I’ve long been a massive fan of Yotam Ottolenghi’s recipes, and I’m delighted to be able to share some information about his latest tome – just published and the first in an innovative new series. All the signature Ottolenghi touches are here – big flavours, veggie-forward dishes, diverse influences – but distilled for maximum ease and versatility.  The series of books will share the Test Kitchen’s tried-and-tested recipes, with ways to tweak and modify them using the ingredients you have to hand. Designed in an interactive notebook style, they feature suggestions to adapt, spaces to write notes, and great photography.

Whether they’re conjuring up new recipes or cooking for themselves at home, the Ottolenghi Test Kitchen team does what we all do: raid their kitchens. But then they turn whatever they find into approachable, uplifting creations with that special ‘Ottolenghi’ twist. This series was inspired by the OTK team’s own experience in lockdown, when were all standing in front of our kitchen shelves, cupboards and fridges, wondering what on earth to cook with what we’ve got; how best to use a can of chickpeas or a bag of frozen peas, avoiding an extra trip to the shops. The dishes pack the punch we expect from Ottolenghi, but with extra flexibility to make them our own. 

Cleverly designed by Caz Hildebrand, the format is notebook-style with sections to adapt and spaces to scribble on. Ottolenghi Test Kitchen: Shelf Love by Noor Murad and Yotam Ottolenghi (Ebury Press, £25) 
Photography by Elena Heatherwick 

Here are a couple of recipes to whet your appetite, to inspire you (and encourage you to add the book to your Christmas wish-list!)


“If you haven’t yet paired fish with tahini, then you’re in for a real treat. This version combines tahini with herbaceous za’atar and sour sumac, our ever familiar but much treasured test kitchen staples. We strongly recommend using creamy, nutty tahini that’s sourced from countries within the Levant. Eat this shortly after cooking, as cooked tahini doesn’t sit or reheat very well.”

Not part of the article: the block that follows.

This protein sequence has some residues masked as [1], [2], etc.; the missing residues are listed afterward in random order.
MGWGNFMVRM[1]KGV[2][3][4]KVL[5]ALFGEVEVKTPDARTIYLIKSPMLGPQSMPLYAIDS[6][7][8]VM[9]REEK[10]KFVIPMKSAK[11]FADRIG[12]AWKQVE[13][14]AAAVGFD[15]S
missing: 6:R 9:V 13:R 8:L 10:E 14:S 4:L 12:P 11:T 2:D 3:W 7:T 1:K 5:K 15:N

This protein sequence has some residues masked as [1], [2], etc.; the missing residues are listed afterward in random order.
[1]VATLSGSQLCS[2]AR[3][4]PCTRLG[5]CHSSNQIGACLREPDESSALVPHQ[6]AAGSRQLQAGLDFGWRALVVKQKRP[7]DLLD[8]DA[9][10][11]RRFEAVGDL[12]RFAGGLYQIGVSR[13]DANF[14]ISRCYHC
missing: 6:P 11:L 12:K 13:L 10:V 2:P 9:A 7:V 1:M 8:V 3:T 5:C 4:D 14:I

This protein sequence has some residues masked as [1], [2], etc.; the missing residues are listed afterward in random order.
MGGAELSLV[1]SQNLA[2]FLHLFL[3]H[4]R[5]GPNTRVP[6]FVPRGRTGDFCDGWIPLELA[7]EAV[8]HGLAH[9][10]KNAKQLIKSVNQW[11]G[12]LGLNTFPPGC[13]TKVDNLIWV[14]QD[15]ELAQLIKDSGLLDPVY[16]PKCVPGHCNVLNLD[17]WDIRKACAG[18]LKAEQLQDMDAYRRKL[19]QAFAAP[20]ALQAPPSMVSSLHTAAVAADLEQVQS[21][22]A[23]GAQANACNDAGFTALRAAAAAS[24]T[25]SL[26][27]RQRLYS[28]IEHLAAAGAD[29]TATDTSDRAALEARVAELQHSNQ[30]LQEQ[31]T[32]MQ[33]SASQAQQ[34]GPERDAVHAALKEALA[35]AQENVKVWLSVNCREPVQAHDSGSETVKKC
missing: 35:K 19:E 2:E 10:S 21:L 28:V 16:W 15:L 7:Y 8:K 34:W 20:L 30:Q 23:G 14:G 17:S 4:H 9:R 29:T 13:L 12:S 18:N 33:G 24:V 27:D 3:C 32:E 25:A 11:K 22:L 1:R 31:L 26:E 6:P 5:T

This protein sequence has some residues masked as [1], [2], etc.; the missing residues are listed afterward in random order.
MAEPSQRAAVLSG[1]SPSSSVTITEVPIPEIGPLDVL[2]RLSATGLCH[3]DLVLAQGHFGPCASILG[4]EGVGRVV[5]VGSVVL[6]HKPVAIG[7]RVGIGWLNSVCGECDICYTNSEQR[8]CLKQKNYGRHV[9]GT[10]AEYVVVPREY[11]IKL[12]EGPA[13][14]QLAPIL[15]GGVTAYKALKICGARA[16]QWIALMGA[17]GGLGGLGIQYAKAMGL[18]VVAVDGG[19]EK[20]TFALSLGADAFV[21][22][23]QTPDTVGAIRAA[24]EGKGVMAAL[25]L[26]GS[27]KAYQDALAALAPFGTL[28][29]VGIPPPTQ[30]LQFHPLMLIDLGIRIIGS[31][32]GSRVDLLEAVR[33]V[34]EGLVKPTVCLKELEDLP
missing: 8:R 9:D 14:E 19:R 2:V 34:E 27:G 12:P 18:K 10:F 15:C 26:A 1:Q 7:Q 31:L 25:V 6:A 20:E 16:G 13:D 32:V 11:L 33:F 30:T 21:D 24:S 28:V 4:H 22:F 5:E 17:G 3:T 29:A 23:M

Prep time: 5 minutes Cook time: 20 minutes

4 salmon fillets (600g), skin on and pin bones removed

2 tbsp za’atar

2 tsp sumac, plus ½ tsp extra for sprinkling

60 ml olive oil

250g baby spinach

90g tahini

3 garlic cloves, crushed

½ tbsp lemon juice

1tbsp roughly chopped coriander leaves

salt and black pepper

1.  Preheat the oven to 220 ° C fan.

2.  Pat dry the salmon and sprinkle with salt and pepper. In a small bowl, combine the za’atar and sumac, then sprinkle this all over the top of the salmon to create a crust.

3.  Place a large ovenproof sauté pan on a medium-high heat and add a tablespoon of oil. Once hot, add the spinach and a pinch each of salt and pepper and cook for 2–3 minutes, until just wilted.

4.  Top with the salmon, skin side down, and drizzle the top of the fish with 2 tablespoons of oil. Bake for 5 minutes.

5.  Meanwhile, in a small bowl whisk together the tahini, garlic, 2½ tablespoons of lemon juice, a good pinch of salt and 100ml of water until smooth and quite runny.

6.  When ready, remove the pan from the oven and pour the tahini all around the salmon (but not on the fish at all).  Bake for another 5 minutes,  or until the fish is cooked through and the tahini is bubbling. Spoon over the remaining tablespoon each of lemon juice and oil and top with the coriander and extra sumac.


“This dessert ticks all our flavour boxes – sweet, salty, tangy and umami – and all our texture boxes – sticky, crunchy and creamy. The bananas you use should have almost completely yellow skin, with only the tiniest bit of brown spotting.”

Prep time: 5 minutes Cook time: 30 minutes

40g unsalted butter

70g light soft brown sugar

½ tsp ground star anise

3 tbsp créme fraiche

1½  tbsp white miso

4 medium bananas (medium ripe), peeled and halved lengthways

1 lime: finely grate the zest to get 1 tsp and then juice to get 1½  tsp


1 tbsp Thai sticky rice (raw), or jasmine rice

2 tsp black sesame seeds

½ tsp ground star anise

1. Set the oven to its highest grill setting.

2. Make the topping. Toast the rice in a small frying pan on a medium heat for 12–15 minutes, shaking the pan from time to time, until deeply golden. Blitz in a spice or coffee grinder until fine, then transfer to a small bowl. Return the pan to a medium-high heat and add the sesame seeds. Toast for 1 minute, then stir into the rice bowl along with the star anise. Set aside.

3. Put the butter, sugar, star anise and half the créme fraiche into a large, ovenproof cast-iron pan (or a large sauté pan) on a medium heat. Stir the mixture frequently, until the butter has melted and

the sugar has dissolved, then, off the heat, whisk in the miso until smooth. Add the bananas, cut side up, using a spoon to coat the tops with some of the caramel, then transfer to the oven and grill

for about 8 minutes (this will vary, depending on your grill, so check them at the 7-minute mark), or

until the bananas have softened and are lightly browned.

4. While the bananas are grilling, mix the remaining créme fraiche with the lime juice. When ready,

spoon this all over the bananas, then sprinkle with the lime zest and a tablespoon of the rice topping. Serve immediately and directly from the pan, with the extra rice topping alongside